And let’s the the results of calling summary(model):

lm(formula = nodes.per.minute ~ reducers + I(reducers^2) + batch.size + 
    I(batch.size^2), data = results)

         1          2          3          4          5          6          7 
-2.433e+02  9.318e+02 -3.995e+02  9.663e-13 -7.417e+02  5.323e+01  3.995e+02 

                 Estimate Std. Error t value Pr(>|t|)  
(Intercept)     -15672.16    3821.48  -4.101   0.0546 .
reducers          2755.10     337.07   8.174   0.0146 *
I(reducers^2)     -101.74      18.95  -5.370   0.0330 *
batch.size        2716.07     540.07   5.029   0.0373 *
I(batch.size^2)    -85.94      19.91  -4.316   0.0497 *
Signif. codes:  0 ‘***’ 0.001 ‘**’ 0.01 ‘*’ 0.05 ‘.’ 0.1 ‘ ’ 1 

Residual standard error: 948.6 on 2 degrees of freedom
Multiple R-squared: 0.9901, Adjusted R-squared: 0.9704 
F-statistic: 50.25 on 4 and 2 DF,  p-value: 0.01961

Our R-squared is now 0.9704- our second model fits the data better than our first model.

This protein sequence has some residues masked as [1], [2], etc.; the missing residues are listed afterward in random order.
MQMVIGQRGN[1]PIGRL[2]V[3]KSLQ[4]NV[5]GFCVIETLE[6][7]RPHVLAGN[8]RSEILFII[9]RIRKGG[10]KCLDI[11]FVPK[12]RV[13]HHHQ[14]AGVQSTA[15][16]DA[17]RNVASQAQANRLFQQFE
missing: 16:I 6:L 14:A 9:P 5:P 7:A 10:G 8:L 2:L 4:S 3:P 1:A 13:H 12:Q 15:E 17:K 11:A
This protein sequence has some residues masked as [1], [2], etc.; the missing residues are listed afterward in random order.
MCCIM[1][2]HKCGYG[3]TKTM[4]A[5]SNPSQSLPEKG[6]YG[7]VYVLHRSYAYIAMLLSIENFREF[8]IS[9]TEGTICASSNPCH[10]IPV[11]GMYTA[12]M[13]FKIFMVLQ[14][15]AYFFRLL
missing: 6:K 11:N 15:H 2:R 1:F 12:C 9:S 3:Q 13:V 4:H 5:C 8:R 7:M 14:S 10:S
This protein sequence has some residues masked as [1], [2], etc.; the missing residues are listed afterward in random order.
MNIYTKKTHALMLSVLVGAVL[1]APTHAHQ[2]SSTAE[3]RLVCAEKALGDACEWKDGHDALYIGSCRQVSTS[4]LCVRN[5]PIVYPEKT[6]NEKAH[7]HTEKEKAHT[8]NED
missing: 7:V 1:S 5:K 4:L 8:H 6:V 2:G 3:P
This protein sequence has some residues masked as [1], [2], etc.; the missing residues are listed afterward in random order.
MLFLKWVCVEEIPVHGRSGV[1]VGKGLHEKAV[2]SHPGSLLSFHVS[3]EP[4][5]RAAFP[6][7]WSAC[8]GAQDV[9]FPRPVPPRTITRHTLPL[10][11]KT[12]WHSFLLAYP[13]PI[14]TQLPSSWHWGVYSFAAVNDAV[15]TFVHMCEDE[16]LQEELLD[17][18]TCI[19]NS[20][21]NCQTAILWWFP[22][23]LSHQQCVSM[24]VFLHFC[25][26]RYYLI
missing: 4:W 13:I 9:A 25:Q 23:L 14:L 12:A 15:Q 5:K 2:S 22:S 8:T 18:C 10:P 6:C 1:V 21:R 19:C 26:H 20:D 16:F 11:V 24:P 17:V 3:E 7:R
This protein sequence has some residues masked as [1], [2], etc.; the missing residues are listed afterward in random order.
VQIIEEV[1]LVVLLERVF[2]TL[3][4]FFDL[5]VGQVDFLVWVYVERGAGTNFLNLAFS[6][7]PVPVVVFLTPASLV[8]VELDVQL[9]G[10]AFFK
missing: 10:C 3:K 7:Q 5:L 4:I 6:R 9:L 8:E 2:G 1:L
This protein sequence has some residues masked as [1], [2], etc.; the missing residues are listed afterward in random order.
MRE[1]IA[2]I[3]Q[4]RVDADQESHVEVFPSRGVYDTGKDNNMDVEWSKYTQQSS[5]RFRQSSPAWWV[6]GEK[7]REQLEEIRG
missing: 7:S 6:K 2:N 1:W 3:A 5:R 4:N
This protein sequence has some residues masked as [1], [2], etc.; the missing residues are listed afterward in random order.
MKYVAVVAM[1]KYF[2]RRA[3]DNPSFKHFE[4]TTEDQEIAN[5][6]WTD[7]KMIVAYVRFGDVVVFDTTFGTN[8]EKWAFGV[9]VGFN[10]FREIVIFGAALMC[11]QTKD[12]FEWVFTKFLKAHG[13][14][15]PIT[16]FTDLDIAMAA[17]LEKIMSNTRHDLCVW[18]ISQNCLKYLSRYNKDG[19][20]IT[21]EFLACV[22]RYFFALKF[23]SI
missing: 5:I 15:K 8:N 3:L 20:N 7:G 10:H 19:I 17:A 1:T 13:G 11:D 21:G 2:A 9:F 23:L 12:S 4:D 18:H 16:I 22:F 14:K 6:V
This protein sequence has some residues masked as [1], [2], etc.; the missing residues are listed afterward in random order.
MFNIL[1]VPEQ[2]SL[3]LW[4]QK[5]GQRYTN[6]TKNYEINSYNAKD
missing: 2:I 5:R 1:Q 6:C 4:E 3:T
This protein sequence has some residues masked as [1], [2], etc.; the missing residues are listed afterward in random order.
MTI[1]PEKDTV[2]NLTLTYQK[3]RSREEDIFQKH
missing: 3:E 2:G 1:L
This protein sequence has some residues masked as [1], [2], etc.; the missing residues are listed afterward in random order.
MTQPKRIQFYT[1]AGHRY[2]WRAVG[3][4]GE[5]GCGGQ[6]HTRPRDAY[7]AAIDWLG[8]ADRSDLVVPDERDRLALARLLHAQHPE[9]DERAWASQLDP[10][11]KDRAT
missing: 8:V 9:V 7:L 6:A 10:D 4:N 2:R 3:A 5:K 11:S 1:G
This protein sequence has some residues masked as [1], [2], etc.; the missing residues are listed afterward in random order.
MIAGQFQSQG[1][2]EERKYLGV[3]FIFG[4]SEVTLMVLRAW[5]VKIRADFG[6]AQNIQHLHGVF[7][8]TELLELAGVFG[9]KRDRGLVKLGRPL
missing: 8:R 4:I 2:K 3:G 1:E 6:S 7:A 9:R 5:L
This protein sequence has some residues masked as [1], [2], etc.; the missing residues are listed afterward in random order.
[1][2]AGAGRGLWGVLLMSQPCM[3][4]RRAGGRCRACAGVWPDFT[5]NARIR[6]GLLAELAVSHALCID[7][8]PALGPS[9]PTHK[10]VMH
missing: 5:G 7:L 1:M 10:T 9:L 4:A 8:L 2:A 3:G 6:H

Given the above, we’d like to understand the values for batch size and number of reducers that will give us the highest throughput.

R has an optimize function that, given a range of values for a function parameter, returns the optimal argument for the return value.

We can create a function that calls predict.lm with our model to predict values. We can then use the optimize function to find our optimal solution:

We use a set batch size of 20 and optimize to discover that the optimal number of reducers is 13 with a throughput of 22,924 nodes/minute. The second command optimizes for batch size with a fixed number of reducers. Again, it suggests a batch size of 15 for an overall throughput of 24,409 nodes/minute.

This supports what we observed earlier with the summary data: number of reducers is more significant than batch size for predicting throughput.

I’m extremely new to most of R (and statistics too if I’m honest- the last year is the most I’ve done since university) so if anyone could tell me if there’s a way to perform an optimization for both variables that would be awesome.

Please note this post was more about our experimentation and the process- I suspect our data might be prone to systematic error and problems because we only have a few observations. I’d love to run more experiments and get more measurements but we moved on to a new problem :)